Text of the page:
20 May 2009

Movie Review: Underworld: Rise of the Lycans


Underworld: Rise of the Lycans
2009, 88mins, R
Director: Patrick Tatopoulos
Writer (s): Danny McBride, Kevin Grevioux, Howard McCain, Dirk Blackman, Len Wiseman, Robert Orr
Cast includes: Rhona Mitra, Bill Nighy, Michael Sheen, Kevin Grevioux, Steven Mackintosh, David Ashton
Release Date: 23rd January 2009

“Underworld: Rise of the Lycans” is a the third in the “Underworld” cycle, a film series that took off in 2003 with a guilty pleasure of an original then fumbled terribly in 2006 with a yawn inducing and cheaply assembled sequel. The factors that made the first film enjoyable largely involved well staged gunplay, attractive washed out visuals and Kate Beckinsale in skintight Goth get-up, only one of these assets making it all the way to this, part three. The dark yet oddly stimulating visual palette is still on show, but Beckinsale has jumped ship and being this a medieval prequel of sorts, automatic weapons are a scarcity. Still under the new guiding eye of Patrick Tatopoulos (the initial entries where directed by Len Wiseman) “Rise of the Lycans” is surprisingly amiable, as silly as ever, but more often than not reasonably entertaining.

“Rise of the Lycans” chronicles the rise of the werewolf style monsters of the title, amidst a Romeo and Juliet plotline. Such forbidden loves formed the core basis of the first picture and even to a degree the follow up, but Tatopoulos has seen fit to reuse it again, once more we’re treated to the sights of vampires and dog people getting jiggy with each other. Enslaved by the vampire lord Viktor (Bill Nighy), Lycanthrope Lucien (Michael Sheen) spends his days forging metals, slaving and making passionate love to Viktor’s own daughter, Sonya (Rhona Mitra). The wolfman and young vampire are truly enamored with each other, but for such a love to exist is heresy, and thus all their intimate frequenting is done in isolated privacy. After Sonya’s life is saved by Lucien in a way forbidden by Viktor, the vampire overlord locks him away leaving the predatory lovers in a state of separation. However with Sonya’s aid Lucien is set free along with the Lycan hordes and a small army is amassed to fight the vampire threat. Viktor learning of the wolf’s lust for his spawn has however a defensive plan, use Sonya as bait, and kill Lucien and the Lycan danger once and for all.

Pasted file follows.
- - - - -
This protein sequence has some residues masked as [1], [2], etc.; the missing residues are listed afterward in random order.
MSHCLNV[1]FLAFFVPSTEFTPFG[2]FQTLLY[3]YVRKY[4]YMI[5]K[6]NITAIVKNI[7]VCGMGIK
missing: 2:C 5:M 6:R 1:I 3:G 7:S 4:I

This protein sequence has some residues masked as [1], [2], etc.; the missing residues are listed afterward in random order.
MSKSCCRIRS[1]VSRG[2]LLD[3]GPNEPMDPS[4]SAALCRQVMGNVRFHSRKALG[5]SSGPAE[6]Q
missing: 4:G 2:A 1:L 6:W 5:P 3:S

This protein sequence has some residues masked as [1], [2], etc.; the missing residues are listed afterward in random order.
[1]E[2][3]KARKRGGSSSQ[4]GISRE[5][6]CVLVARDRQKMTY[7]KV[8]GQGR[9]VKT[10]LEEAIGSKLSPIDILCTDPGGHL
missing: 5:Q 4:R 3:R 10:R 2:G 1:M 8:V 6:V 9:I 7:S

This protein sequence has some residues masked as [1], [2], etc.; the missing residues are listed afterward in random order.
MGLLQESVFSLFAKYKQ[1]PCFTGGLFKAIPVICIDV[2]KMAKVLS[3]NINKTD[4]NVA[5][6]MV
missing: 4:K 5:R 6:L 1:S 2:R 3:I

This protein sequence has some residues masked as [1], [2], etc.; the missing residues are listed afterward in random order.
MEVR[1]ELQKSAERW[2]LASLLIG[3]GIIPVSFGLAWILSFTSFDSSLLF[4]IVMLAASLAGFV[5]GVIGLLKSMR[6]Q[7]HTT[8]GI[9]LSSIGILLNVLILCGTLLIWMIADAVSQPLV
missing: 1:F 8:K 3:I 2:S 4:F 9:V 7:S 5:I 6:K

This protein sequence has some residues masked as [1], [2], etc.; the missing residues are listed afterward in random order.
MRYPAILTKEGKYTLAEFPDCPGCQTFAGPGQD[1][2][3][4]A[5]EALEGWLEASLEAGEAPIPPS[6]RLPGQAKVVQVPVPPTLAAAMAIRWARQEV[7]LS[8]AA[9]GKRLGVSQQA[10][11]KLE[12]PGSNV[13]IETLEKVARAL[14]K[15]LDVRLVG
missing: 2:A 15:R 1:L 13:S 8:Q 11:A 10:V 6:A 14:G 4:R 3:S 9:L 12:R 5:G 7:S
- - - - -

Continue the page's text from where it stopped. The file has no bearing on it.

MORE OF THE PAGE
If there is one thing “Rise of the Lycans” consistently does unlike its predecessors, it’s telling the majority of the tale from the werewolf perspective. Previous installments where all about Beckinsale’s ferocious and sexually rapacious vampire warrior, this time we focus on Michael Sheen who is errr…..also ferocious and sexually rapacious. Like Beckinsale, Sheen is able to inject an iota of acting credibility into a story seeing little use for it, and this characteristic is what keeps “Rise of the Lycan’s from spiraling into self parody and disaster. It’s not a film to be taken seriously, Bill Nighy is in full ham mode and Mitra keeps proving a hugely amateurish performer, but thanks to Sheen’s intensity and a few well placed and thrilling moments it’s always an actioner and never a comedy. The cast do look to be having a tremendous amount of fun as they spurt wonderfully overwritten sonnets of dialogue and attack each other with swords, and a lot of that energy and giddy entertainment value crosses over to the audience. It’s not a memorable origin story nor does it ever try to be, but it’s actually rather delightful in short fitful bursts.

On a technical scale the movie rates highly and is given like the other entries a charged and electronically fuelled score by Paul Haslinger, further cementing himself as the go to guy for musical scores containing an emo edge. The action is shot with a sprightly eye for carnage and pomp by the franchise inheritor and whilst some of the CGI is a little dodgy (the last films also featured some less than perfect digitals) it rarely detracts from the unapologetic nonsensical chaos that plays out onscreen. Brevity is another commendable asset the feature boasts, and whilst the screenplay is riddled with bad writing and insurmountable cliché, the filmmakers know it’s about the OTT mythological set-pieces and horny vampire/Lycan moments. At the speed with which “Rise of the Lycans” thunders you probably won’t catch anything else anyways.

Fans of this now stretched saga should feel elated with what’s on offer here, regardless of your opinion on the series this betters part two and gets within touching distance of the moody first. Tatopoulos has against all odds proved that there’s still a little hysterical and frenzied entertainment value in this beast yet, and drags a good deal out in what combines to be a rather amusing threequel. A fourth is probably pushing it but once again those looking for vigorous action and delirious silliness can safely return to the Underworld.

A review by Daniel Kelly, 2009


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